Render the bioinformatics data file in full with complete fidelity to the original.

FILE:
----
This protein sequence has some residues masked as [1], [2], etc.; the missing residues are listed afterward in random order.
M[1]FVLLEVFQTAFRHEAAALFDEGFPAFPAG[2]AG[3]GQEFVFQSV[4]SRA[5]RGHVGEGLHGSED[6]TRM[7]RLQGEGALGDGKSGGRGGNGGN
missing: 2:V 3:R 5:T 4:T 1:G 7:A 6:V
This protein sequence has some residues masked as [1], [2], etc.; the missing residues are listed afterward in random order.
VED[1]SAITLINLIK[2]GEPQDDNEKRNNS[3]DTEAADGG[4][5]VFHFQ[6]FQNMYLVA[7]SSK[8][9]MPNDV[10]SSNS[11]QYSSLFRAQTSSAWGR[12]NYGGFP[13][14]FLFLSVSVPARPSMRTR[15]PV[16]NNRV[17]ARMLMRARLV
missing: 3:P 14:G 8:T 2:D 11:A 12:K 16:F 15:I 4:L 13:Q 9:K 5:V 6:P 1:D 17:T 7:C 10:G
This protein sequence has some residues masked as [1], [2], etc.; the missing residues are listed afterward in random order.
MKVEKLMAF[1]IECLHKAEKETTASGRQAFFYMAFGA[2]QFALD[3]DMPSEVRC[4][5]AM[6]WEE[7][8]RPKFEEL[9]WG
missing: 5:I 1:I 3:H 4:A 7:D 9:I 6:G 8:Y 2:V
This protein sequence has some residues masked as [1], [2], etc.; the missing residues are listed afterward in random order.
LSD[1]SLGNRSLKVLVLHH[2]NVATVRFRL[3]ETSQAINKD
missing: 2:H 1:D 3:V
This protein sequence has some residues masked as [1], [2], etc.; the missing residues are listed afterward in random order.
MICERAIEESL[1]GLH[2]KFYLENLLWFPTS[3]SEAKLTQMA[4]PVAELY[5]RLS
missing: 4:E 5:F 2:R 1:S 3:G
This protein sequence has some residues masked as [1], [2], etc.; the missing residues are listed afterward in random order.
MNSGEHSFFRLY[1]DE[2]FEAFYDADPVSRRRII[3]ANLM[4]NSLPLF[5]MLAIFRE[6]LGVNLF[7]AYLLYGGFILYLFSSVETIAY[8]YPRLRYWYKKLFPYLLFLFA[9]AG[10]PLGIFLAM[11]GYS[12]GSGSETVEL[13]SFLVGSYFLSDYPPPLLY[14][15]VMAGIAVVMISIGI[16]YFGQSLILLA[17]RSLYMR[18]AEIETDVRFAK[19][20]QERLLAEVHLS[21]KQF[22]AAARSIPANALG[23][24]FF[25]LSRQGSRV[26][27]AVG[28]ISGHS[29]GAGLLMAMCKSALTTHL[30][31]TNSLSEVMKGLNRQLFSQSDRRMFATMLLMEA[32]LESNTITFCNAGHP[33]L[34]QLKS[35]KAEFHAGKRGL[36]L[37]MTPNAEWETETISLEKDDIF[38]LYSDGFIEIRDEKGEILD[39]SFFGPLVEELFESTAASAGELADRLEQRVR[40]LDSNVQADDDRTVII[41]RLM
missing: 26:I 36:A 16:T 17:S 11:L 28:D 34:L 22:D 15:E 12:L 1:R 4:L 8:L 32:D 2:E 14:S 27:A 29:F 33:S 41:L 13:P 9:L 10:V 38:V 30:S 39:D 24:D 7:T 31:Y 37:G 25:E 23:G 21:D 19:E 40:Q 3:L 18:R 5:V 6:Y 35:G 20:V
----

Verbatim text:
This protein sequence has some residues masked as [1], [2], etc.; the missing residues are listed afterward in random order.
M[1]FVLLEVFQTAFRHEAAALFDEGFPAFPAG[2]AG[3]GQEFVFQSV[4]SRA[5]RGHVGEGLHGSED[6]TRM[7]RLQGEGALGDGKSGGRGGNGGN
missing: 2:V 3:R 5:T 4:T 1:G 7:A 6:V
This protein sequence has some residues masked as [1], [2], etc.; the missing residues are listed afterward in random order.
VED[1]SAITLINLIK[2]GEPQDDNEKRNNS[3]DTEAADGG[4][5]VFHFQ[6]FQNMYLVA[7]SSK[8][9]MPNDV[10]SSNS[11]QYSSLFRAQTSSAWGR[12]NYGGFP[13][14]FLFLSVSVPARPSMRTR[15]PV[16]NNRV[17]ARMLMRARLV
missing: 3:P 14:G 8:T 2:D 11:A 12:K 16:F 15:I 4:L 13:Q 9:K 5:V 6:P 1:D 17:T 7:C 10:G
This protein sequence has some residues masked as [1], [2], etc.; the missing residues are listed afterward in random order.
MKVEKLMAF[1]IECLHKAEKETTASGRQAFFYMAFGA[2]QFALD[3]DMPSEVRC[4][5]AM[6]WEE[7][8]RPKFEEL[9]WG
missing: 5:I 1:I 3:H 4:A 7:D 9:I 6:G 8:Y 2:V
This protein sequence has some residues masked as [1], [2], etc.; the missing residues are listed afterward in random order.
LSD[1]SLGNRSLKVLVLHH[2]NVATVRFRL[3]ETSQAINKD
missing: 2:H 1:D 3:V
This protein sequence has some residues masked as [1], [2], etc.; the missing residues are listed afterward in random order.
MICERAIEESL[1]GLH[2]KFYLENLLWFPTS[3]SEAKLTQMA[4]PVAELY[5]RLS
missing: 4:E 5:F 2:R 1:S 3:G
This protein sequence has some residues masked as [1], [2], etc.; the missing residues are listed afterward in random order.
MNSGEHSFFRLY[1]DE[2]FEAFYDADPVSRRRII[3]ANLM[4]NSLPLF[5]MLAIFRE[6]LGVNLF[7]AYLLYGGFILYLFSSVETIAY[8]YPRLRYWYKKLFPYLLFLFA[9]AG[10]PLGIFLAM[11]GYS[12]GSGSETVEL[13]SFLVGSYFLSDYPPPLLY[14][15]VMAGIAVVMISIGI[16]YFGQSLILLA[17]RSLYMR[18]AEIETDVRFAK[19][20]QERLLAEVHLS[21]KQF[22]AAARSIPANALG[23][24]FF[25]LSRQGSRV[26][27]AVG[28]ISGHS[29]GAGLLMAMCKSALTTHL[30][31]TNSLSEVMKGLNRQLFSQSDRRMFATMLLMEA[32]LESNTITFCNAGHP[33]L[34]QLKS[35]KAEFHAGKRGL[36]L[37]MTPNAEWETETISLEKDDIF[38]LYSDGFIEIRDEKGEILD[39]SFFGPLVEELFESTAASAGELADRLEQRVR[40]LDSNVQADDDRTVII[41]RLM
missing: 26:I 36:A 16:T 17:S 11:L 28:D 34:L 22:D 15:E 12:L 1:R 4:L 8:L 32:D 2:E 14:S 27:A 29:F 33:S 41:L 13:P 9:L 10:V 38:V 30:S 39:D 24:D 7:T 31:Y 37:G 25:E 23:G 21:D 19:E 40:Q 3:L 18:R 5:V 6:Y 35:G 20:V